Hub Spot credits Jeremy Schoemaker of Shoemoney for writing the very first “SEO is dead” post back in 2005.
Here we are almost 7 years later. Thousands of “SEO is dead” posts have followed. People are still making the claim, especially now. A recent Forbes article used the infamous question as its headline. It also led off with a link to a Search Engine Watch article noting the end of Jill Whalen’s 20 year SEO career.
Search Engine Watch noted that Whalen was one of the “first major personalities in the SEO industry.” She says she is moving on because “Google now works.” In her opinion, there simply are no more tricks that you can play to get your website ranked if it does not deserve to be ranked. (Whalen was always famous for promoting content over tricks to begin with, and says she no longer needs to be “a voice of reason” in the industry).
If you believe SEO is about tricking search engines then it is, indeed, dead. And it’s certainly possible that the discipline is mis-named.
But SEO isn’t really about tricking search engines at all. So while it might eventually adopt a new name (“content marketing” seems to be a leading favorite right now) it will never truly be dead.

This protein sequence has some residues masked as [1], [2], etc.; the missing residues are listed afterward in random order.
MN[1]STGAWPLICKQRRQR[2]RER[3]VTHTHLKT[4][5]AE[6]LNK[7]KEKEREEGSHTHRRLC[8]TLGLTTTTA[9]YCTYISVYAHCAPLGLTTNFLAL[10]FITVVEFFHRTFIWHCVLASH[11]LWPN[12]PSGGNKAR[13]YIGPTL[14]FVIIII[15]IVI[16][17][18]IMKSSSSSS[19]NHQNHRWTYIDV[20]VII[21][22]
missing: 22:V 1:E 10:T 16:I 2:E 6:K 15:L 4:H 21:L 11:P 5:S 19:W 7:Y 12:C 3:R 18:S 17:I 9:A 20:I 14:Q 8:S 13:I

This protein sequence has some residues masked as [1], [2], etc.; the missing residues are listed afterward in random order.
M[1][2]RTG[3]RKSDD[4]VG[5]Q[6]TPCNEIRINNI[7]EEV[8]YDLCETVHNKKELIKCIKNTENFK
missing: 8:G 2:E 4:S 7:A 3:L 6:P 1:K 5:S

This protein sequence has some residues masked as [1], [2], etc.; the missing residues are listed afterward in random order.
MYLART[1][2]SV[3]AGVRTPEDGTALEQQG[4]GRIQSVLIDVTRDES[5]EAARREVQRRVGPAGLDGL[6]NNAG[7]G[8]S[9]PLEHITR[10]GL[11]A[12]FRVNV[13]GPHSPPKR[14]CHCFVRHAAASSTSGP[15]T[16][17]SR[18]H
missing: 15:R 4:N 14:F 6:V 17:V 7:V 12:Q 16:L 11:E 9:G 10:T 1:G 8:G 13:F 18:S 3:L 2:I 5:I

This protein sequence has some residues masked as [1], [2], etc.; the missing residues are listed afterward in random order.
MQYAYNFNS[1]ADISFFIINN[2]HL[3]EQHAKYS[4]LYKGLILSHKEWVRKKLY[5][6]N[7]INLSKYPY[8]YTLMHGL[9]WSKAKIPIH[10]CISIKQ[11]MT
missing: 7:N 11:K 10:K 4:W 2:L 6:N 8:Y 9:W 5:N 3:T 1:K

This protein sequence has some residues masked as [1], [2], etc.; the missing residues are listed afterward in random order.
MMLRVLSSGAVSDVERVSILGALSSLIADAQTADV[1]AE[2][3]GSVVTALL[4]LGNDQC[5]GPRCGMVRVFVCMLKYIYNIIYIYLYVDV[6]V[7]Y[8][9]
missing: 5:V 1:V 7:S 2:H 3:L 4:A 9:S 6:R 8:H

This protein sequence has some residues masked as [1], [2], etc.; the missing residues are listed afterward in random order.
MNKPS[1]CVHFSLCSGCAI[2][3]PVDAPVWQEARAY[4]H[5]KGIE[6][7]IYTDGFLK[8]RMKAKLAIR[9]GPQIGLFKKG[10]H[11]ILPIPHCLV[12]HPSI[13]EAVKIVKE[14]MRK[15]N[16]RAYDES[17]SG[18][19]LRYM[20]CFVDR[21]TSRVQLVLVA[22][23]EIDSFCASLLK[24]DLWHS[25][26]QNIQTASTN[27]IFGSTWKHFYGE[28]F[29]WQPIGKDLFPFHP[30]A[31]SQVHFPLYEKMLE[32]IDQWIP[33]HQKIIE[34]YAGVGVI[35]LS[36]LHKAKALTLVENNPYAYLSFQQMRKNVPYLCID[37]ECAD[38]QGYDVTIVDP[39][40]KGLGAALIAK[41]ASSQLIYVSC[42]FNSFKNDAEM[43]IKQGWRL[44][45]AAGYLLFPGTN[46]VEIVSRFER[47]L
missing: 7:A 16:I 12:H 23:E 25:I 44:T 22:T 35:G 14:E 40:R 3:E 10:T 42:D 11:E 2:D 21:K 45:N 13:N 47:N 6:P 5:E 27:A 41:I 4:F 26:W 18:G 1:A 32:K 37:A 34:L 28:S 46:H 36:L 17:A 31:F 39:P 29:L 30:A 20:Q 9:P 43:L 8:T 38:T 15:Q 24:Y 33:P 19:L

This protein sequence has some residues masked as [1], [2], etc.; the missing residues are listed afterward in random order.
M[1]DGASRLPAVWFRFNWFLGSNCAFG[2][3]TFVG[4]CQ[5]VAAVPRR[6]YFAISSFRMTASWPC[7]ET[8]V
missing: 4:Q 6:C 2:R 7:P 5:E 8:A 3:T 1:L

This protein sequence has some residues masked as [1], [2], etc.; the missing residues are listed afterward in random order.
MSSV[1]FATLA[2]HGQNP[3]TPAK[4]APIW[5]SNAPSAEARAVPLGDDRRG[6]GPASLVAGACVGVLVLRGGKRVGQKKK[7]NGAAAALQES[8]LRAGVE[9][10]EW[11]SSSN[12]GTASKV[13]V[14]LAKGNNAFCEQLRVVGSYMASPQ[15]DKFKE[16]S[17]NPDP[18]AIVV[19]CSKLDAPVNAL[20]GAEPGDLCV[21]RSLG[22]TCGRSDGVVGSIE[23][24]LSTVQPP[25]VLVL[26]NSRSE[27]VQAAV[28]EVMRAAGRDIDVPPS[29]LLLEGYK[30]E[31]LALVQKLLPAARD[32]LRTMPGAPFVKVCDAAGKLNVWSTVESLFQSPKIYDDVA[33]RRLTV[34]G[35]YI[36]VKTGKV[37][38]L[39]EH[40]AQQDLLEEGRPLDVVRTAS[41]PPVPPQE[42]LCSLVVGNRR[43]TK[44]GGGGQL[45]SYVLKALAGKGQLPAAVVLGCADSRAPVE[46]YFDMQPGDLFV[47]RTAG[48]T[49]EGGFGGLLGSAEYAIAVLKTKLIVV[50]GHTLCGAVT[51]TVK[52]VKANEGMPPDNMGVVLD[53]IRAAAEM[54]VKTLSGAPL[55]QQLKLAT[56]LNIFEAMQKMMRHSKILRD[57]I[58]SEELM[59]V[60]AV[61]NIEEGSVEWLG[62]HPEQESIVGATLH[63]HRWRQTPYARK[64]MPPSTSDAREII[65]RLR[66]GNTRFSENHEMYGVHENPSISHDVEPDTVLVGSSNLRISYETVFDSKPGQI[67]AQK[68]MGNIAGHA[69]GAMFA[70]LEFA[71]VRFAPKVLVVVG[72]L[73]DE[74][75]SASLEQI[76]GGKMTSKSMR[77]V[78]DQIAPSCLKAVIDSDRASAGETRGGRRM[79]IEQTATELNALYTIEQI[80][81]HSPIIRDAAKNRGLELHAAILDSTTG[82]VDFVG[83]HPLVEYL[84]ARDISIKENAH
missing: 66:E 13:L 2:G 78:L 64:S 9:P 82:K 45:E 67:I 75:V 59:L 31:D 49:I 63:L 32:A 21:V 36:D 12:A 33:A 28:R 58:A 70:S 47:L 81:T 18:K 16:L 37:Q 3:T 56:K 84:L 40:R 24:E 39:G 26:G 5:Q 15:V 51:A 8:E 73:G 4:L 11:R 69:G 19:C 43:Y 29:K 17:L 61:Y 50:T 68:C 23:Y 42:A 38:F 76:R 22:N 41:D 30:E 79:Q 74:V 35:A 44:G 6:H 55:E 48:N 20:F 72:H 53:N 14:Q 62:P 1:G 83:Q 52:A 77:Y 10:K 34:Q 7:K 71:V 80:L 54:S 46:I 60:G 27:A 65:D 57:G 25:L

SEO is aligning your site with Google’s mission.
What is Google’s mission?
Google wants to provide the very best search results to end users that it can. That is what Google has always wanted.
Why do you choose keywords or key phrases? Because you know that Google’s search engines look for those to determine what your site might be “about.” It can’t decide whether or not to display your site as an option to end users without that knowledge.
Why did the SEO industry obsessively pursue link building in the past? Because for a long time, everyone knew that Google had decided that links were a sign of a great website. Now that Google has evolved, you don’t rely on link building alone, because Google doesn’t rely on link building alone.
There were, of course, two types of people who used these strategies pre-Panda and pre-Penguin. The wise SEO took note of what Google was doing and used it as a part of a broader strategy. As they developed great content they also pursued these strategies in a targeted fashion. They chose their keywords, then developed great content with those keywords in mind. They built links, but chose to target websites that had something to do with their content. In other words, they were focused on building great websites, while remaining aware of the signals that would help Google determine what was and was not a great website.
The unwise SEO got focused on the wrong things. The unwise SEO built links at the expense of content, and believed that any content would do so long as it targeted the right keywords. That type of SEO practitioner has, indeed, died. You simply can’t make that strategy work any longer.